He also said that his officers didn't break the law but noted that the State Bureau of Investigation is continuing its investigation.
"Officers are absolutely not being charged by me, but again, there's another investigation ongoing," he said.
Putney said that Scott was "absolutely in possession of a handgun," and that officers also saw marijuana in his car - prompting officers to act.
Amid anxiety and unease over the shooting of Scott, demonstrations in Charlotte have gone from violent to peaceful, although demands to see video of the encounter remained at the forefront of discussions for those taking to the streets.
Hundreds of protesters wound through the streets of Charlotte last Friday and yesterday under the eye of armed National Guard troops, led by demonstrators holding a banner calling on police to "release the tapes." There were no violent confrontations like those in prior nights, and police did not enforce a curfew.
Chief Putney says officers were trying to serve a warrant on someone else but then allegedly spotted the dad of seven with a gun and drugs.
A two-minute video, recorded by Scott's wife Rakeyia and released to US media outlets last Friday, showed the events leading up to the shooting, but not the shooting itself.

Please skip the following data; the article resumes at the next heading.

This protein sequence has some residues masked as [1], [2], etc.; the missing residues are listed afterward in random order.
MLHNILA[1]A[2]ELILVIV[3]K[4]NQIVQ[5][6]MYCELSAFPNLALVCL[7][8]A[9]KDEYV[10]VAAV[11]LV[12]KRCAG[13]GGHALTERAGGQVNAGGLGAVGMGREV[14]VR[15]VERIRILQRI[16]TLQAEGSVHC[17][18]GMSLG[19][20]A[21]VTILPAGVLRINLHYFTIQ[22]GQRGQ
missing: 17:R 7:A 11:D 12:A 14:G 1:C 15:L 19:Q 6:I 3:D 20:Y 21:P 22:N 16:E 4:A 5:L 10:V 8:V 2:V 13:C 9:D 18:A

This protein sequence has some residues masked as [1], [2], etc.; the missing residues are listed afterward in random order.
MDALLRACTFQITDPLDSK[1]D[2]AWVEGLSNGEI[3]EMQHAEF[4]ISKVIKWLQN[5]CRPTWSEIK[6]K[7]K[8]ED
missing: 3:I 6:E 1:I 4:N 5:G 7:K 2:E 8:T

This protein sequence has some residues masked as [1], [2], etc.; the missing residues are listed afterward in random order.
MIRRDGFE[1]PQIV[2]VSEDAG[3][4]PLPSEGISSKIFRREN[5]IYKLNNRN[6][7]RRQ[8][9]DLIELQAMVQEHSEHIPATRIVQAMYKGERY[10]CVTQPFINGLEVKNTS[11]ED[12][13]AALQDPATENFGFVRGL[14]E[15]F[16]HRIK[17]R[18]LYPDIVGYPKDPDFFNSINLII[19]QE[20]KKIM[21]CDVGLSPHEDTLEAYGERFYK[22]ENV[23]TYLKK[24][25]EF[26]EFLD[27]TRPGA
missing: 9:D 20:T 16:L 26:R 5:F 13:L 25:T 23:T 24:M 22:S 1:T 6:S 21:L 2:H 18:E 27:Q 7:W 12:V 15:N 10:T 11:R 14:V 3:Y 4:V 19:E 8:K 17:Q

In the video, the woman can be heard pleading with officers to hold fire as they confronted her husband in a parked car outside a Charlotte apartment complex.
Scott's wife used her mobile phone camera when she saw police confronting her husband in a parked car outside her apartment.
She can be heard on the video telling officers: "Don't shoot him! He has no weapon," as they shouted at Scott to "drop the gun".
Scott's wife also can be heard shouting "Keith, Keith, don't do it," although it is not clear whether she is directing her comments to her husband or police.
The footage captures the sound of four shots but does not show Scott being hit.
It is also not clear from the footage whether he is in possession of a gun, as police have stated.
The family originally contended that Scott was carrying a book, not a gun.